It does not grace your ears, / but you can hear it. / It does not touch your skin, / but you feel its pull. / It can’t be seen or read / but nonetheless, it guides you.
On March 17, 2020, the American Association of Medical Colleges (AAMC) and the Liaison Committee on Medical Education (LCME) jointly issued a statement supporting “medical schools in placing, at minimum, a two-week suspension on their medical students’ participation in any activities that involve patient contact.” The joint recommendation leaves thousands of third year medical students, who will soon enter into their final year of school, contemplating their role in the face of this evolving pandemic.
A hospital bed rolled in. It was Marvin. His last walk. On rounds we would say, “Twenty-two-year-old with gunshot wound to the head. Waiting for organ donation.”
I proposed a deal to my fellow student on our surgery rotation. “You can have all the other cases today if I get the laryngectomy.”
My agitation grew as I realized I needed to do something. I was a medical student training to be a doctor after all, right? Wasn’t I supposed to help alleviate the burdens of others?
Superficial to deep, deep to superficial, / 90 degrees, in and out, / Not too deep, filled with doubt.
A terminology guide to help you become more comfortable and familiar with the operating room. Hopefully this enhances the practical side of your experience!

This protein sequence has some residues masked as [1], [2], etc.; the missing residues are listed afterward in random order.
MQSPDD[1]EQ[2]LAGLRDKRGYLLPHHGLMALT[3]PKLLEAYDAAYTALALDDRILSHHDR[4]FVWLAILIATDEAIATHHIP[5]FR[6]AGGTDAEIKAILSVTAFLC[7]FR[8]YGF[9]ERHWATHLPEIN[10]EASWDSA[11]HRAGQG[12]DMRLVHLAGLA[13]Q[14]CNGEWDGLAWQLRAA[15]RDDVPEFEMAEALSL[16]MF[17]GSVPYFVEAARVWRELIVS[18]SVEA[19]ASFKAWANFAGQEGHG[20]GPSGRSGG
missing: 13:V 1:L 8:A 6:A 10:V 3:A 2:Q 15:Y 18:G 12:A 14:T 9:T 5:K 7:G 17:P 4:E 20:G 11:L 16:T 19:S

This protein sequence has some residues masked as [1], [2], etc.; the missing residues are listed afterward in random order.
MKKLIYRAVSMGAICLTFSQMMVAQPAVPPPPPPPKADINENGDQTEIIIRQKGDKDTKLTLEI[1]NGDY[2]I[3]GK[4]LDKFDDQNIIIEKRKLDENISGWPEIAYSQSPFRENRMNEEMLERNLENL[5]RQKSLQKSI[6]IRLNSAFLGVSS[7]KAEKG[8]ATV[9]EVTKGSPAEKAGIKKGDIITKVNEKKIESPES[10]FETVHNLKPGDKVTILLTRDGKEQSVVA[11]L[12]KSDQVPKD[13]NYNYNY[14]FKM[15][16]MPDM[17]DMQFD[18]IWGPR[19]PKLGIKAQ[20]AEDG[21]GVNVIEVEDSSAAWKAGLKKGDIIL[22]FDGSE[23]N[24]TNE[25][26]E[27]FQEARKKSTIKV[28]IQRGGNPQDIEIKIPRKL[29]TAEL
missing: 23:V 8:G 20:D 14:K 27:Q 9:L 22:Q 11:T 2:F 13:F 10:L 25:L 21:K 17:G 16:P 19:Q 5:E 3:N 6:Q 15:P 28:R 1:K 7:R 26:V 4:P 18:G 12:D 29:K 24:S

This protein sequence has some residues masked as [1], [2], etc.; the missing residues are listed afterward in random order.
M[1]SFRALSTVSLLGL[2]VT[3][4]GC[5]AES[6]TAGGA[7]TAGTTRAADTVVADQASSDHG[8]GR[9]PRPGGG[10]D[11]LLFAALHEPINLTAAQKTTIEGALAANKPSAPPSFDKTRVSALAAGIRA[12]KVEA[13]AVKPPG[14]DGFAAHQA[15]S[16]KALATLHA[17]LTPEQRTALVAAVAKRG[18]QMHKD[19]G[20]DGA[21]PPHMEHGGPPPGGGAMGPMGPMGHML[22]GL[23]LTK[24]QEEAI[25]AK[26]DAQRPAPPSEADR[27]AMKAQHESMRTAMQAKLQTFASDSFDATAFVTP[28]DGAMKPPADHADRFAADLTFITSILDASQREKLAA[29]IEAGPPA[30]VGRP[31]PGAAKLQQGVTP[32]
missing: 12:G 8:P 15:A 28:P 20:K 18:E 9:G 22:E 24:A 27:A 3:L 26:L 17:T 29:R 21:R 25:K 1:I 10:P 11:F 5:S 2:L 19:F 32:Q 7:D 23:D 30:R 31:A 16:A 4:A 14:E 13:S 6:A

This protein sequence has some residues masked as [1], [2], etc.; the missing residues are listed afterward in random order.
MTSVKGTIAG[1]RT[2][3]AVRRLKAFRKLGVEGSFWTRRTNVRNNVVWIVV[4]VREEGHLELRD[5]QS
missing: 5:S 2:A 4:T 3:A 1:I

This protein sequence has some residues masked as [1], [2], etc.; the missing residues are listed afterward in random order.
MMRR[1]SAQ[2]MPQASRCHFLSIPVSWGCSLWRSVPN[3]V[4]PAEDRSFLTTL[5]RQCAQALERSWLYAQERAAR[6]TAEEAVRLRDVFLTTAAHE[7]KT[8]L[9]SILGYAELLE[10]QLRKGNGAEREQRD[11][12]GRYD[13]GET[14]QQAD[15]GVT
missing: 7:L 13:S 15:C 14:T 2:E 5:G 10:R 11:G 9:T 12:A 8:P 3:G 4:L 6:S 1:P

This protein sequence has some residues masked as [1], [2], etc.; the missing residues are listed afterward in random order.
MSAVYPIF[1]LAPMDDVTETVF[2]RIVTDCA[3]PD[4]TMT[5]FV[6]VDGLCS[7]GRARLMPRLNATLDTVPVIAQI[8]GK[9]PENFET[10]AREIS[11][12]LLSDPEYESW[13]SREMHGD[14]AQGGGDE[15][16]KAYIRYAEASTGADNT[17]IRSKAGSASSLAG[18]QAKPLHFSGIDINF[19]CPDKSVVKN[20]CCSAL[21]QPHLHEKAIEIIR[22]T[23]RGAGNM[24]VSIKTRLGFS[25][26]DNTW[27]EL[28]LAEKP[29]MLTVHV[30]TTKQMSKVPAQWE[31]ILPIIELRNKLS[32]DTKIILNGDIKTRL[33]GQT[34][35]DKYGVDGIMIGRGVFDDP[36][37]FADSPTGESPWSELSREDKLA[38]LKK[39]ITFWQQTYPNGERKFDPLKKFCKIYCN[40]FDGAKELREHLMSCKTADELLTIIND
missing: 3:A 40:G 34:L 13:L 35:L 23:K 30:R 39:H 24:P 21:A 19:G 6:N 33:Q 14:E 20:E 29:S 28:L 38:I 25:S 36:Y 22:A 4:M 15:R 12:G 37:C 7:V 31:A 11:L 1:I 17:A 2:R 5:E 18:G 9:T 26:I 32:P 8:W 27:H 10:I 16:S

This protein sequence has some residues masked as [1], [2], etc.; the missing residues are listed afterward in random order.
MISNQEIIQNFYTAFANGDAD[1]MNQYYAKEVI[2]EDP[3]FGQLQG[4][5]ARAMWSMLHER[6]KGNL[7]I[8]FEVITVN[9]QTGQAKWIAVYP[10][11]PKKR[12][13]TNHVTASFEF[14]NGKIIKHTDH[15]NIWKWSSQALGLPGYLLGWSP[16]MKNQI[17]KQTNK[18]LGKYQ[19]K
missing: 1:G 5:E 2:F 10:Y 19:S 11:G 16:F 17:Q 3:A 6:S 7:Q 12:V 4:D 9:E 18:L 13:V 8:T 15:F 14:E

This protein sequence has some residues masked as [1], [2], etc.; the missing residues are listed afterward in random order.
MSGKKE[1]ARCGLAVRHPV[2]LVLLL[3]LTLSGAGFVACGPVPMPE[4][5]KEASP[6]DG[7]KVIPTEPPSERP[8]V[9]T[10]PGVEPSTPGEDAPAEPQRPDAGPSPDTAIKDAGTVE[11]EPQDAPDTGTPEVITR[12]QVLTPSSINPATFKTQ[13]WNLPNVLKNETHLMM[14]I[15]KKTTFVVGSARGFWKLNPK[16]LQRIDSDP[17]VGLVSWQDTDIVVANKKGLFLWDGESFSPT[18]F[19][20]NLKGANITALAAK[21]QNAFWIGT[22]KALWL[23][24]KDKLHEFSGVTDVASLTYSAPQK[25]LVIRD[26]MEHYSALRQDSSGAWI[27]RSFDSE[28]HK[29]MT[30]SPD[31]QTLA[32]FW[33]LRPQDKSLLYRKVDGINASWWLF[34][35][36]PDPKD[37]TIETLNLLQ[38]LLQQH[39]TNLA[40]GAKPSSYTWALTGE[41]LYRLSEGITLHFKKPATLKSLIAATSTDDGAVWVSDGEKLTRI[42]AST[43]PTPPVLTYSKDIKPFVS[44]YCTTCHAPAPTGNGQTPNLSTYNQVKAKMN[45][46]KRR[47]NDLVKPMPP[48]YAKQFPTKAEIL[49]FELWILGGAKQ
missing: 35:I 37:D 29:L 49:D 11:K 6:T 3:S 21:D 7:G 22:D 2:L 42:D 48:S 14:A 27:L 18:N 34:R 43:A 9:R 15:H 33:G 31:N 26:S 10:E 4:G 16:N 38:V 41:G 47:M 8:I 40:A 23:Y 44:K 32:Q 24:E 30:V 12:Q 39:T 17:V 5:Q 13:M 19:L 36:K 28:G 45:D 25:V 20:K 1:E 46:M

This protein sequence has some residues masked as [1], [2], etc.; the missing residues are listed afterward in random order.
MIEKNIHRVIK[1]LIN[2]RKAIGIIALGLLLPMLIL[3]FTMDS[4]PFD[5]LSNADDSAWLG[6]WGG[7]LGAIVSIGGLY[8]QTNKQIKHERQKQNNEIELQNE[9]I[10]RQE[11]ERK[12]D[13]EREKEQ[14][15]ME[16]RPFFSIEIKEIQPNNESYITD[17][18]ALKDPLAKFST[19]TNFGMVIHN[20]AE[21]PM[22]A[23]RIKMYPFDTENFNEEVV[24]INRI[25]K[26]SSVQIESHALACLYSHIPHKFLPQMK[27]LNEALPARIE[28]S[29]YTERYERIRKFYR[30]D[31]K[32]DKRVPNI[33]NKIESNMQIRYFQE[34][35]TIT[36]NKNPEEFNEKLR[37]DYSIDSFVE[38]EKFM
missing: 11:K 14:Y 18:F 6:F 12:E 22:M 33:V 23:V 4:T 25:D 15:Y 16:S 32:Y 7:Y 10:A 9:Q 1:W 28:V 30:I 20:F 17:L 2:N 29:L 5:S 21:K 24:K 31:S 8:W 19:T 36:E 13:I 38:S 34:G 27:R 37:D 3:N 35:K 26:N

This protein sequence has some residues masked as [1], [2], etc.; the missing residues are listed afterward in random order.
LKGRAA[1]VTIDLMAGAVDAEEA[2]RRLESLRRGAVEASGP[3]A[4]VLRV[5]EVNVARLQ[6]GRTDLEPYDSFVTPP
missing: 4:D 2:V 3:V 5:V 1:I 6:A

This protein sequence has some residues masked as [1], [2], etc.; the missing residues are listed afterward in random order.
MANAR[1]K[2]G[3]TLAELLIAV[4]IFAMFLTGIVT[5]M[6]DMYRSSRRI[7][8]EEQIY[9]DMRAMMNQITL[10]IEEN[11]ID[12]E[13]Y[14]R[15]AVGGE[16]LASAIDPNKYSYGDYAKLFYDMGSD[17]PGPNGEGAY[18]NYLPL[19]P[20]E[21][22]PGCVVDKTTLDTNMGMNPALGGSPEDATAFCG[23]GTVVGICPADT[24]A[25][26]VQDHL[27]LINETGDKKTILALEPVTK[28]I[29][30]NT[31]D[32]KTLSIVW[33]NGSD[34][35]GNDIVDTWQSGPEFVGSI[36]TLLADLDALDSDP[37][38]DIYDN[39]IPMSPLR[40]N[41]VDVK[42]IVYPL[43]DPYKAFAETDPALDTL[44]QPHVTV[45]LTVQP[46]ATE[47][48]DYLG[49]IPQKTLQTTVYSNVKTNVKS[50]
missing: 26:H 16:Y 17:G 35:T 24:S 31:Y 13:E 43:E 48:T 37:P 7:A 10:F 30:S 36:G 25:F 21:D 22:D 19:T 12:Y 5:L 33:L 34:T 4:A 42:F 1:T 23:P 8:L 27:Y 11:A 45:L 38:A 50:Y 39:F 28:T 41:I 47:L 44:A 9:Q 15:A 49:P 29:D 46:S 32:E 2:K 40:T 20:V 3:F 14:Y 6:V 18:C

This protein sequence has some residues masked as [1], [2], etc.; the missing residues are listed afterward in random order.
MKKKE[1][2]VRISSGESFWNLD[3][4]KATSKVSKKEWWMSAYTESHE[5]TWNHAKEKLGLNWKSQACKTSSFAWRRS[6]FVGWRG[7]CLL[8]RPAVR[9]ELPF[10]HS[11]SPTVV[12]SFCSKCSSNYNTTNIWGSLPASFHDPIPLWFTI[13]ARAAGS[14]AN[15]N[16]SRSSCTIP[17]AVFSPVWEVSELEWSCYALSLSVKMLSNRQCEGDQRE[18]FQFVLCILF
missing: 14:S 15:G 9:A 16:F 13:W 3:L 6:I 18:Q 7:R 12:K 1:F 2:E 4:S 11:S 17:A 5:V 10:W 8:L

“Time of death: 12:26 p.m.” Hearing those words on the first day of my Intensive Care Unit (ICU) rotation was surreal when just a few hours ago we were discussing the patient’s status during rounds.
I never expected to have such a similar experience of being immersed in a new language while remaining in the US exactly five years after my summer in France. But the hospital is truly a world of its own, complete with its own vocabulary.
The HIV clinic was one of my favorite rotations in all of third year. It was often emotional for me. Many uninsured, low-income patients came to the clinic not only for their HIV treatment, but also for comprehensive primary care.
I had been invited to the general surgery journal club. In the sweltering heat of a southern summer, I dressed as crisply as possible because I had no idea what to expect. While I embraced this opportunity, I had only been invited because another medical student had fallen ill.
Asking someone if they want to kill themselves becomes easier every time. The appalling part is how quickly this and other taboo personal questions became a normal part of my routine.